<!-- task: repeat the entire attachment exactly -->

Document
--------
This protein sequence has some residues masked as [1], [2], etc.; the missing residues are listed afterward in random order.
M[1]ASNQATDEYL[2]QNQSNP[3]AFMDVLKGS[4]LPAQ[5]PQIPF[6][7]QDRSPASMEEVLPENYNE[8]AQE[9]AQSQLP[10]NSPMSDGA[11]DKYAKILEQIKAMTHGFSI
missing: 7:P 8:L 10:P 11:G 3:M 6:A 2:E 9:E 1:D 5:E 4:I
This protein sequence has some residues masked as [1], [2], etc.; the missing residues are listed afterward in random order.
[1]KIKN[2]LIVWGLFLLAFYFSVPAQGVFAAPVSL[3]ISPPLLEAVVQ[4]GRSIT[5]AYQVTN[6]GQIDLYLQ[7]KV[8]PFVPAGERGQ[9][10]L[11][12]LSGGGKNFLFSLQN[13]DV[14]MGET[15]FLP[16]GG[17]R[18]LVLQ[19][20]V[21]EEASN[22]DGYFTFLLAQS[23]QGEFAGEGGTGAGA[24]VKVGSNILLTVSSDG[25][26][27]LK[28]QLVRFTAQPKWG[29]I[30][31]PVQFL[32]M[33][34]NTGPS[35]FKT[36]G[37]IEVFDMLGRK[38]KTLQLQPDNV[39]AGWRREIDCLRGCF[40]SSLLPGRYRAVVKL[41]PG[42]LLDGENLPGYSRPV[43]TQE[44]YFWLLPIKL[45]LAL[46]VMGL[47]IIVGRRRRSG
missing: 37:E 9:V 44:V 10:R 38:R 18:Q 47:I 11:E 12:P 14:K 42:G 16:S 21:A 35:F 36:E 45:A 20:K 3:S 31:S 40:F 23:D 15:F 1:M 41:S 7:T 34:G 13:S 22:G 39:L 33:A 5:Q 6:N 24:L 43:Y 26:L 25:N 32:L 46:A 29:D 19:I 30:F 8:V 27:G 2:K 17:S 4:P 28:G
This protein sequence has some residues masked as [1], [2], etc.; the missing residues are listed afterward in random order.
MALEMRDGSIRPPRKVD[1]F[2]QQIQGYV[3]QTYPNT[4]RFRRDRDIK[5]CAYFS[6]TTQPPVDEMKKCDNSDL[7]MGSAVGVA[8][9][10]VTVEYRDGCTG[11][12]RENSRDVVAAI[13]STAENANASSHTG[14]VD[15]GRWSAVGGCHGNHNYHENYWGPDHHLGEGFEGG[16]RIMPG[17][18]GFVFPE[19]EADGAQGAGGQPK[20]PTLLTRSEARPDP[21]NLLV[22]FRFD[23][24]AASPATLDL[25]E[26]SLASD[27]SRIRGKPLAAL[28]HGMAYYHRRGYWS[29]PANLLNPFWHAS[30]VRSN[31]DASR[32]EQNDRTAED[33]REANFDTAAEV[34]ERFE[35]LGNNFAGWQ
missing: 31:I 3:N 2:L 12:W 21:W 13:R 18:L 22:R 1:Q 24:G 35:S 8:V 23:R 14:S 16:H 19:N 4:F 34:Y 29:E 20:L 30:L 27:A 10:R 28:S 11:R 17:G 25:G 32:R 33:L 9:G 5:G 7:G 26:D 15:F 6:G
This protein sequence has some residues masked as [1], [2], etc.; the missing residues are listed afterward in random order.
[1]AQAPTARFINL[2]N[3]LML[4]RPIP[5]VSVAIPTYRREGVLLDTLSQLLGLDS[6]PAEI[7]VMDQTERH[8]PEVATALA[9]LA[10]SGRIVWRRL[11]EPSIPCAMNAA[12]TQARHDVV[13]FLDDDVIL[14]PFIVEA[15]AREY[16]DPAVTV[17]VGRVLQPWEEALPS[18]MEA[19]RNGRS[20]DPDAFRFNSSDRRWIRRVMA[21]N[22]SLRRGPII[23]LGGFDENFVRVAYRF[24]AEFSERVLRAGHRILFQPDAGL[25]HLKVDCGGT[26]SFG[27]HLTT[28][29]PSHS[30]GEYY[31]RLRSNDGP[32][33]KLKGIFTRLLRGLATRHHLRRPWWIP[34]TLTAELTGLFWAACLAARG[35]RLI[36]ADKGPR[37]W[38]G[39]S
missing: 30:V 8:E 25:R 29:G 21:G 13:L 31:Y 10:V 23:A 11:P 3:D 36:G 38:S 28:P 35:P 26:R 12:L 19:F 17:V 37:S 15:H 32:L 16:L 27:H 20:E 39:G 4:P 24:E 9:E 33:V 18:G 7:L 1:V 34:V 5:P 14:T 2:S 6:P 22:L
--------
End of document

This protein sequence has some residues masked as [1], [2], etc.; the missing residues are listed afterward in random order.
M[1]ASNQATDEYL[2]QNQSNP[3]AFMDVLKGS[4]LPAQ[5]PQIPF[6][7]QDRSPASMEEVLPENYNE[8]AQE[9]AQSQLP[10]NSPMSDGA[11]DKYAKILEQIKAMTHGFSI
missing: 7:P 8:L 10:P 11:G 3:M 6:A 2:E 9:E 1:D 5:E 4:I
This protein sequence has some residues masked as [1], [2], etc.; the missing residues are listed afterward in random order.
[1]KIKN[2]LIVWGLFLLAFYFSVPAQGVFAAPVSL[3]ISPPLLEAVVQ[4]GRSIT[5]AYQVTN[6]GQIDLYLQ[7]KV[8]PFVPAGERGQ[9][10]L[11][12]LSGGGKNFLFSLQN[13]DV[14]MGET[15]FLP[16]GG[17]R[18]LVLQ[19][20]V[21]EEASN[22]DGYFTFLLAQS[23]QGEFAGEGGTGAGA[24]VKVGSNILLTVSSDG[25][26][27]LK[28]QLVRFTAQPKWG[29]I[30][31]PVQFL[32]M[33][34]NTGPS[35]FKT[36]G[37]IEVFDMLGRK[38]KTLQLQPDNV[39]AGWRREIDCLRGCF[40]SSLLPGRYRAVVKL[41]PG[42]LLDGENLPGYSRPV[43]TQE[44]YFWLLPIKL[45]LAL[46]VMGL[47]IIVGRRRRSG
missing: 37:E 9:V 44:V 10:R 38:R 18:Q 47:I 11:E 12:P 14:K 42:G 16:S 21:A 35:F 36:E 45:A 20:K 3:S 31:S 40:F 23:D 15:F 1:M 41:S 7:T 34:G 13:S 22:G 39:L 33:A 5:Q 6:N 24:L 43:Y 26:L 25:N 32:L 46:A 29:D 19:I 30:F 8:V 27:G 2:K 17:S 4:P 28:G
This protein sequence has some residues masked as [1], [2], etc.; the missing residues are listed afterward in random order.
MALEMRDGSIRPPRKVD[1]F[2]QQIQGYV[3]QTYPNT[4]RFRRDRDIK[5]CAYFS[6]TTQPPVDEMKKCDNSDL[7]MGSAVGVA[8][9][10]VTVEYRDGCTG[11][12]RENSRDVVAAI[13]STAENANASSHTG[14]VD[15]GRWSAVGGCHGNHNYHENYWGPDHHLGEGFEGG[16]RIMPG[17][18]GFVFPE[19]EADGAQGAGGQPK[20]PTLLTRSEARPDP[21]NLLV[22]FRFD[23][24]AASPATLDL[25]E[26]SLASD[27]SRIRGKPLAAL[28]HGMAYYHRRGYWS[29]PANLLNPFWHAS[30]VRSN[31]DASR[32]EQNDRTAED[33]REANFDTAAEV[34]ERFE[35]LGNNFAGWQ
missing: 31:I 3:N 2:L 12:W 21:W 13:R 18:L 22:R 1:Q 24:G 35:S 8:V 23:R 14:S 16:H 19:N 4:F 34:Y 29:E 20:L 30:L 27:A 10:R 28:S 11:R 17:G 25:G 32:R 33:L 9:G 5:G 7:G 26:D 15:F 6:G
This protein sequence has some residues masked as [1], [2], etc.; the missing residues are listed afterward in random order.
[1]AQAPTARFINL[2]N[3]LML[4]RPIP[5]VSVAIPTYRREGVLLDTLSQLLGLDS[6]PAEI[7]VMDQTERH[8]PEVATALA[9]LA[10]SGRIVWRRL[11]EPSIPCAMNAA[12]TQARHDVV[13]FLDDDVIL[14]PFIVEA[15]AREY[16]DPAVTV[17]VGRVLQPWEEALPS[18]MEA[19]RNGRS[20]DPDAFRFNSSDRRWIRRVMA[21]N[22]SLRRGPII[23]LGGFDENFVRVAYRF[24]AEFSERVLRAGHRILFQPDAGL[25]HLKVDCGGT[26]SFG[27]HLTT[28][29]PSHS[30]GEYY[31]RLRSNDGP[32][33]KLKGIFTRLLRGLATRHHLRRPWWIP[34]TLTAELTGLFWAACLAARG[35]RLI[36]ADKGPR[37]W[38]G[39]S
missing: 30:V 8:E 25:R 29:G 21:G 13:L 31:Y 10:V 23:A 11:P 3:D 36:G 38:S 28:P 35:P 26:R 12:L 19:F 17:V 37:S 15:H 32:L 16:L 27:H 20:E 39:G 4:P 24:E 9:E 33:V 18:G 7:L 1:V 34:V 5:P 14:T 2:S 6:P 22:L